Essays in the Tim Maroney Web Collection
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The Book of Dzyan
Definition of the Sacred
Descent: A Meditation
Even If I Did Believe
Facts and Phallacies
The Freedom of Doubt
Healing The Spiritual Community
Hekate and the Satanic School
Introduction to Crowley
The Included Middle
A Letter to Close
The Problems of Syncretism
Theory of Divination
Why Crowley Doesn't Suck
Why I Study Magic
"Syncretism" is a technical term in religious studies describing the combination of one mythic figure with another from a different tradition. Syncretism has been practiced from ancient times to the modern day. During the Ptolemaic rule over Egypt, many syncretistic deities were created, such as Hermanubis, a combination of the Greek Hermes and the Egyptian Anubis. Later, during the Graeco-Roman mystery period, syncretism became common within the mystery traditions, the rituals of which often featured prayers which stated that a particular deity had many other names, and listed those names. Syncretism is an inevitable consequence of internationalism and it is not surprising that syncretism has become a common part of the new occult and pagan religions of today's multicultural world.
Sometimes syncretism seems to go too far. For instance, in Neo-Pagan Witchcraft and related modern occult traditions, it is said that "all gods are The God and all goddesses are The Goddess." The theory of the religion is that a Goddess and a God ruling over the world in a marital union and producing all phenomena. This has often been criticized as reducing all the characters of world myth to mere gender attributes, submerging their individual complexity in an overarching doctrinal agenda. In another case, the Golden Dawn, an influential occult group of the late 19th and early 20th centuries, combined Egyptian deities with Hebrew divine names from the Bible and other sources. In fact, as most people know, there is no small amount of historical animosity between the ancient Egyptian and Hebrew traditions. You wouldn't invite them to the same party, so how can they both be at the same ritual - more, even conflated, so that an Egyptian and Hebrew name are seen as synonymous?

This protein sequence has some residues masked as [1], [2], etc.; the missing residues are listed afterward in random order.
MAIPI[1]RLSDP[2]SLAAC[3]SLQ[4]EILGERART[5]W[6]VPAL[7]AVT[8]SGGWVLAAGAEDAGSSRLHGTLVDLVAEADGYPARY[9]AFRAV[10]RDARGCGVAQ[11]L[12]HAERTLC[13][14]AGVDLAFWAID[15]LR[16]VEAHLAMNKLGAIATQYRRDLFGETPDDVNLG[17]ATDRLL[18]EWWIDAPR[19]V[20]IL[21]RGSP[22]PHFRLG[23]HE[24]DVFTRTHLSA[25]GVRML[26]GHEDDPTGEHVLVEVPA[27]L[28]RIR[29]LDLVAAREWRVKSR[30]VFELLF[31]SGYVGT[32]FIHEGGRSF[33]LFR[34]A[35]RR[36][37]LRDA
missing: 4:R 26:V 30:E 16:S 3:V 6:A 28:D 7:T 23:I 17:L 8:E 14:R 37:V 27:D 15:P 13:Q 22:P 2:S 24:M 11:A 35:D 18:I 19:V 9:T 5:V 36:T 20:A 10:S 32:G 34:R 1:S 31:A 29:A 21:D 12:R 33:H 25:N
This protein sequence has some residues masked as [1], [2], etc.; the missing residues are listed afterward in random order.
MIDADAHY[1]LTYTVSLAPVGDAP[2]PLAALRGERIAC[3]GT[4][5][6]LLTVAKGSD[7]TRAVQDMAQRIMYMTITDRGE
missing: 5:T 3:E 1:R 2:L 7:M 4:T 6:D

The ancient Greek and Roman syncretists were often just as insensitive and poorly informed, and their practices of assimilation are largely responsible for the disrepute in which syncretism is held today in the academic community. The academic response, however, is starting to become less dogmatic, or at least more readily challenged, as in Kingsley's recent book on Empedocles(1), or the concerns raised by Robert F. Campany in his comparison of the ancient Chinese sage Xunzi with the pre-modern mythic theorist Durkheim(2).
The new critique, self-referentially including scholarship itself among its subjects, notes that it is just as much an error to hold religious practitioners to the criteria of current scholarship, and to derogate their efforts for their inevitable failure to satisfy as-yet-uninvented criteria, as it is to dismiss the efforts of traditional commentators to understand their own ritual and mythic practices. Both these naive critiques of traditional religious philosophy depend on ill-founded assumptions about the unique superiority of current scholarly methods and viewpoints.